Recently with a shift in distance learning, teachers are working hard to give their students access to books without being in the actual classroom for the read aloud experience.
I have always loved my fairy tales unit in the elementary classroom, and I used many of these comprehension activities to help teach comprehension skills with fairy tales. To support teachers during distance learning I have added some of the activities digitally using Google Slides, but I realize now that the physical books are missing this can be a problem.
Here are some links to versions of favorite fairy tales. These links are not to my own videos or text, to please be sure that the links still work and are appropriate for your students before sharing them! I have commented on each one in regards to how compatible with my fairy tale comprehension resources it is.
This version simply fits best with the basic comprehension and sequencing materials included. It does in go into a deeper discussion at the end of the story, which may be hard for the students to understand, but the actual version of the story is compatible.
This version of the story actually has Jack go up the beanstalk three times, so it is a more extended story than the basic retell, but could still work with the comprehension materials.
This is a read aloud version of James Marshall’s story. It does have the wolf eating the grandmother and Little Red Riding Hood as well as a hunter killing the wolf, so just check it out if you’d like to use this version. I have versions of vocabulary for both a hunter and wood cutter in my comprehension materials, so this version should work fine.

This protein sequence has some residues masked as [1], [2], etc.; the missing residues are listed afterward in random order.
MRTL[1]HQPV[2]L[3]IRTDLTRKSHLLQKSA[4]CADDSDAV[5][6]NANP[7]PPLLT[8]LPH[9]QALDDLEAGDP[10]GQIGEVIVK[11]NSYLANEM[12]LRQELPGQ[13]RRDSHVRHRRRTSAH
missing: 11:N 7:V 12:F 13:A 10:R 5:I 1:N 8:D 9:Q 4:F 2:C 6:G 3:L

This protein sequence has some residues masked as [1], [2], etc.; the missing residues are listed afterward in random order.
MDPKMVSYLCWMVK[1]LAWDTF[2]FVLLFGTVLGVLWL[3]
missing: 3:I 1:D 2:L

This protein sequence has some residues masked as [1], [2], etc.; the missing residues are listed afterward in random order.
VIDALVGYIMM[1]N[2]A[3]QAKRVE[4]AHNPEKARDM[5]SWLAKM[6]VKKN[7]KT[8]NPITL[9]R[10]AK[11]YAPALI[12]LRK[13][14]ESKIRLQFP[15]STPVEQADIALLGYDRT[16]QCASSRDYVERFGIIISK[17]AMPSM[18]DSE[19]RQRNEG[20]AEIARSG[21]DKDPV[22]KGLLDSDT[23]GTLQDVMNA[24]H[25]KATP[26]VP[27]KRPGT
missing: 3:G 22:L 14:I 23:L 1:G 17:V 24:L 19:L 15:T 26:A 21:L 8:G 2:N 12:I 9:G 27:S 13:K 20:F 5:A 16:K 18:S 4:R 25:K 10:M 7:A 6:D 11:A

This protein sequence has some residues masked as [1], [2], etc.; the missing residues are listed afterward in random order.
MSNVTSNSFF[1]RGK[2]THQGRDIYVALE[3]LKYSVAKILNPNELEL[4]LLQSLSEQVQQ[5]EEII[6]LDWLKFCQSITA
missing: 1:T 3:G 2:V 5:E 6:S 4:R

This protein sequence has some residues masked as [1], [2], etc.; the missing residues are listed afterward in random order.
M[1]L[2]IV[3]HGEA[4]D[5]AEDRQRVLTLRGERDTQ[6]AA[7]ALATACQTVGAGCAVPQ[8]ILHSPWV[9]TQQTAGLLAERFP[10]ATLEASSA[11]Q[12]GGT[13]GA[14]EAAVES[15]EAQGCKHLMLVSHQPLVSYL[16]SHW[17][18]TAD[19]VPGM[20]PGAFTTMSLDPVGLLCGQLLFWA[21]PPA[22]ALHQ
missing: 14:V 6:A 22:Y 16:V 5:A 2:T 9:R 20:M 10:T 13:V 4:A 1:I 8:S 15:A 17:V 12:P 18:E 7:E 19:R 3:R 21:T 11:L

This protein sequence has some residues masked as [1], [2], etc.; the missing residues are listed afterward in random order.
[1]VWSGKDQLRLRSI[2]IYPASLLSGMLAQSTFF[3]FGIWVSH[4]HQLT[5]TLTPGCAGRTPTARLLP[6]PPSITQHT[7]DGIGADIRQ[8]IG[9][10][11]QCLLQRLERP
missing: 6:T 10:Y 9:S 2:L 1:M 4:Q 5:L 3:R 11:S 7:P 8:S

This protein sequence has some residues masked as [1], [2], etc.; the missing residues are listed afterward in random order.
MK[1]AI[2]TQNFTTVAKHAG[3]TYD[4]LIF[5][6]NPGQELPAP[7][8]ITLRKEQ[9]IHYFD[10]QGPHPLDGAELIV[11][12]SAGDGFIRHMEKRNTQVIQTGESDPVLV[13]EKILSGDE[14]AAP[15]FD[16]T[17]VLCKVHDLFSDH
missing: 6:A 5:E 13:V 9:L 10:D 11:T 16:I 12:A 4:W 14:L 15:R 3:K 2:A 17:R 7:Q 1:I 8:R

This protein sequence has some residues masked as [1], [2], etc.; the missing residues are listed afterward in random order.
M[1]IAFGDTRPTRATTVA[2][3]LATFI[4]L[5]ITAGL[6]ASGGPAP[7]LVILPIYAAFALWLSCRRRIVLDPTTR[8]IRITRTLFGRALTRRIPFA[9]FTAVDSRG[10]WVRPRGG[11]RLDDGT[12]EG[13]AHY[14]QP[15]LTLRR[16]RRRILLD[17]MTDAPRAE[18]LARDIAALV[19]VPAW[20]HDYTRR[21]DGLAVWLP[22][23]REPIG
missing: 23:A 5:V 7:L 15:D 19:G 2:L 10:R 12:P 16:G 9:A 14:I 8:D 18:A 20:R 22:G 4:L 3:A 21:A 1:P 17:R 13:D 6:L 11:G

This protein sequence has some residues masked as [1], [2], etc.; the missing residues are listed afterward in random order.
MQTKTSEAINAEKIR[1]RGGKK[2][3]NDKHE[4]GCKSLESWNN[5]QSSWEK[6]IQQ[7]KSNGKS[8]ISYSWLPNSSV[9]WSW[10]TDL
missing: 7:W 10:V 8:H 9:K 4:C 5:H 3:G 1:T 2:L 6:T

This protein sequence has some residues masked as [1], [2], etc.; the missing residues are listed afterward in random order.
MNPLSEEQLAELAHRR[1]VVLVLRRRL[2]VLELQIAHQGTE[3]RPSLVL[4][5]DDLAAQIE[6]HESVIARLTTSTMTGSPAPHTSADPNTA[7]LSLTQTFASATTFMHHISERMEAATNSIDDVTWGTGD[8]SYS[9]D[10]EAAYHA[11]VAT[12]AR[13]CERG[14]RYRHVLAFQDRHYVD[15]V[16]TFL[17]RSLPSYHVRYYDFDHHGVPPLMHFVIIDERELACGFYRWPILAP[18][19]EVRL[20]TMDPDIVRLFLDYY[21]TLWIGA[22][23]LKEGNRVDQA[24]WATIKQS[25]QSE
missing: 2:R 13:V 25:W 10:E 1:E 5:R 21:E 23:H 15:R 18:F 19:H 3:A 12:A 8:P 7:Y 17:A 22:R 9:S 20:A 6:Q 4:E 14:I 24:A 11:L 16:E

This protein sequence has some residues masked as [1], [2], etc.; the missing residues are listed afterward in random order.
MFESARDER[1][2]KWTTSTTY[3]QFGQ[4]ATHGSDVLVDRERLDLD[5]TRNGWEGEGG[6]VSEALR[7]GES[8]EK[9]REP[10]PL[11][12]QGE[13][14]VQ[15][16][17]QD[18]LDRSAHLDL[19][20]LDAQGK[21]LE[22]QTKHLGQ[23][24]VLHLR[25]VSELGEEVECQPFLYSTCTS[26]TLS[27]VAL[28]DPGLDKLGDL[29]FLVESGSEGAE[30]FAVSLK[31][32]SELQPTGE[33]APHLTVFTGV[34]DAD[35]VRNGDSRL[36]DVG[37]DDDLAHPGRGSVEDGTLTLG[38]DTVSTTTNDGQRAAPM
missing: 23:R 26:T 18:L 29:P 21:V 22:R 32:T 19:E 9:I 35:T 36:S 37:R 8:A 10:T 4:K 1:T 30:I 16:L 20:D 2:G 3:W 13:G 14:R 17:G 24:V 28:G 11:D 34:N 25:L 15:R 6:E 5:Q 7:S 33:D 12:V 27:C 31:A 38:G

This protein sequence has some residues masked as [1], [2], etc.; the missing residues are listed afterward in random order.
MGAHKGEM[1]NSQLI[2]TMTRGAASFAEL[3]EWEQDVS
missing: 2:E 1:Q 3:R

This is an animated and narrated version of the basic story. In this version the wolf does swallow Little Red and the grandma, but the woodsman comes and shakes them out of his mouth and then the wolf runs away.
This one is a basic version, great for beginning retelling. The wolf locks the grandmother in the closet and then a woodcutter comes and “beats” the wolf to rescue them. This is my favorite version to match the comprehension resources I have created.
I’ll be honest, the plot of this story varies very little, so it is easiest to find versions for this story that closely match.
This version is my favorite for teaching comprehension and using the materials I have created.
This is a video version of the James Marshall story.
Once again this is another story which doesn’t vary widely. The basic differences, such as whether the wolf eats the pigs or not don’t really affect the retelling materials I have created. In my version of the sequencing, I did make the last slide a picture of the fireplace, so the ending is pertinent to those digital pages, however the print versions have flexibility with the ending.
I love this version because it is basic and clear enough for comprehension skills for beginning readers. This version does not have the pigs being eaten, and does involve the wolf falling into the boiling water, but he jumps right up the chimney and runs away.
The biggest variation in versions of this story are the different animals that are in different versions. I refer to the animals very generally in the comprehension resources so it supports many different versions.
This is a great story for children who are reading because it shows and highlights the text as they read.
I love this version of the story. It’s basic, but also has some descriptive words in in. It also works well with the visuals (including the troll falling into the water with a big splash.)
To check out my fairy tale comprehension unit activities, click here!